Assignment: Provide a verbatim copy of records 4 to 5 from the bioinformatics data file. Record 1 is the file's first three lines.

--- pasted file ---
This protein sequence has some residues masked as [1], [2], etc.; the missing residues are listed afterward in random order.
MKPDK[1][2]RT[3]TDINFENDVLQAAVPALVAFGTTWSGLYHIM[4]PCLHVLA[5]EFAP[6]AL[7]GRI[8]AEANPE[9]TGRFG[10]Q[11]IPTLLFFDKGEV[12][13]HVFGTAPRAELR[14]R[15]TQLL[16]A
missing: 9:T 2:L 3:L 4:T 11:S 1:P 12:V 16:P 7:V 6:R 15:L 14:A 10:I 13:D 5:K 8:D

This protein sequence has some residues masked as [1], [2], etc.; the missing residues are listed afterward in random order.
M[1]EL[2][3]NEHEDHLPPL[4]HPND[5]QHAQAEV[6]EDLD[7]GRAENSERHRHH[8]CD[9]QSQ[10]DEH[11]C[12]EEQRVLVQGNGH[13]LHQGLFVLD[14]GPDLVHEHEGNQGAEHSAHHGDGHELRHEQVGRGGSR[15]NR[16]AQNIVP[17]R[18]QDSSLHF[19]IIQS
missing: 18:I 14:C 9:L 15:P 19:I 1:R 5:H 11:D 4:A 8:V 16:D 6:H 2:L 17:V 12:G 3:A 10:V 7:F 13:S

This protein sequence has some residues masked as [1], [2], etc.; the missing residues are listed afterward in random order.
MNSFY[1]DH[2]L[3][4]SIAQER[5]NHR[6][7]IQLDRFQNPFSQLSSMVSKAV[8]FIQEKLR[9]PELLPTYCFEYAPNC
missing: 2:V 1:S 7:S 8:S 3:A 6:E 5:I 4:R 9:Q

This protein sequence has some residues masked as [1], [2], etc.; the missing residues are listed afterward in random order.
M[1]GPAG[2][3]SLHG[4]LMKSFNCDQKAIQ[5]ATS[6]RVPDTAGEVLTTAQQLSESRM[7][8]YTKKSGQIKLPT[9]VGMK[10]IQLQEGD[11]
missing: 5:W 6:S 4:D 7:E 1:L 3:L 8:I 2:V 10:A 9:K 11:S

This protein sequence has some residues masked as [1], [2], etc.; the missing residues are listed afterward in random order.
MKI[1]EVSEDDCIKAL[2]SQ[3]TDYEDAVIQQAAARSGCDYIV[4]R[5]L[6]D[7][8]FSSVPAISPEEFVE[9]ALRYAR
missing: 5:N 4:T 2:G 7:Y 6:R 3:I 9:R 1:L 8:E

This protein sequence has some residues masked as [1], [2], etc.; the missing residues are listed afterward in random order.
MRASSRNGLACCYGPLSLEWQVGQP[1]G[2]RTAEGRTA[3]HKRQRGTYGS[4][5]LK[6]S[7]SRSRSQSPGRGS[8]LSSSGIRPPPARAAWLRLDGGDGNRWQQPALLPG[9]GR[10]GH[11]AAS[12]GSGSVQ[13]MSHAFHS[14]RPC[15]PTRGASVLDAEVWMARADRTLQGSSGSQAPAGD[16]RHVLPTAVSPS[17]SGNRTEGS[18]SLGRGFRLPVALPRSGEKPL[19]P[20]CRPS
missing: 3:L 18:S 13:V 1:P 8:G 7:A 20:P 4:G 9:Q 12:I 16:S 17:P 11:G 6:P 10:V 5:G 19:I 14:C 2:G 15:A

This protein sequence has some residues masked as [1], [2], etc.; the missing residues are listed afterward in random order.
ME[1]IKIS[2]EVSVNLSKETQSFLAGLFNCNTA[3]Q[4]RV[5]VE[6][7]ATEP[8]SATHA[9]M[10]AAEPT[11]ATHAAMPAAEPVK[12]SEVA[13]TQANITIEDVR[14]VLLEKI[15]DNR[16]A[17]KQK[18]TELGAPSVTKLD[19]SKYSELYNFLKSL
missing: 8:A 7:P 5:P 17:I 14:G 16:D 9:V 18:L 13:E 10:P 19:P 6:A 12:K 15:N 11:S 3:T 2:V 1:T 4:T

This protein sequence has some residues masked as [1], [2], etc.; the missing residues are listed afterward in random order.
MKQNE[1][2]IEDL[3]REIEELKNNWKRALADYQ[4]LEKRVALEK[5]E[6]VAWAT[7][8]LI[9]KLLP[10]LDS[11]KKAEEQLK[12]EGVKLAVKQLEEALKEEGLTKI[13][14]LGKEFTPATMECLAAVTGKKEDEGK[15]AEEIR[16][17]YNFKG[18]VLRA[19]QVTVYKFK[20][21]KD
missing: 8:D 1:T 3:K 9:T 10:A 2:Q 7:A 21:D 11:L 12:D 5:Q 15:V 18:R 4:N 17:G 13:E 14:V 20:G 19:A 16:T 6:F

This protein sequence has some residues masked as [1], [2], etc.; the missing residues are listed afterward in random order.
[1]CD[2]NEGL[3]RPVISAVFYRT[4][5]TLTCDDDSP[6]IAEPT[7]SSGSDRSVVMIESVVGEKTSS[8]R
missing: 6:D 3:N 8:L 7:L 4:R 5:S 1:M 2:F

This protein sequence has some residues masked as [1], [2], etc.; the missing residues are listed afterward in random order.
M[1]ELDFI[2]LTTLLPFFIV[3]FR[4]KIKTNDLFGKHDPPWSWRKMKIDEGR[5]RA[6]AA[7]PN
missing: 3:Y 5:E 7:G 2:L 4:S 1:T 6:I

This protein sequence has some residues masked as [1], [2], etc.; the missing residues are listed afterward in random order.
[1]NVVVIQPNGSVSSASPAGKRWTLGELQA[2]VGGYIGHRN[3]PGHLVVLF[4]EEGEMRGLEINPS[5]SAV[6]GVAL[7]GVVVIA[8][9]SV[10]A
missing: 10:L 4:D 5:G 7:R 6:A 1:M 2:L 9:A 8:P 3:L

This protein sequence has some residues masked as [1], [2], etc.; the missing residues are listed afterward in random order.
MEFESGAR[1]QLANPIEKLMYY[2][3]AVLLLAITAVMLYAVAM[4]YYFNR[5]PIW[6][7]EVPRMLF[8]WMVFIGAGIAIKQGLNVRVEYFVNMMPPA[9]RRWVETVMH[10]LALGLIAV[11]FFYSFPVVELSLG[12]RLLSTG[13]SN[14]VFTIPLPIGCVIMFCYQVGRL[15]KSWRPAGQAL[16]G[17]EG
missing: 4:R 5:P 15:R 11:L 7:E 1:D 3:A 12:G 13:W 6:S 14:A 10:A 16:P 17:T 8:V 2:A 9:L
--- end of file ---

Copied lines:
This protein sequence has some residues masked as [1], [2], etc.; the missing residues are listed afterward in random order.
M[1]GPAG[2][3]SLHG[4]LMKSFNCDQKAIQ[5]ATS[6]RVPDTAGEVLTTAQQLSESRM[7][8]YTKKSGQIKLPT[9]VGMK[10]IQLQEGD[11]
missing: 5:W 6:S 4:D 7:E 1:L 3:L 8:I 2:V 10:A 9:K 11:S

This protein sequence has some residues masked as [1], [2], etc.; the missing residues are listed afterward in random order.
MKI[1]EVSEDDCIKAL[2]SQ[3]TDYEDAVIQQAAARSGCDYIV[4]R[5]L[6]D[7][8]FSSVPAISPEEFVE[9]ALRYAR
missing: 5:N 4:T 2:G 7:Y 6:R 3:I 9:R 1:L 8:E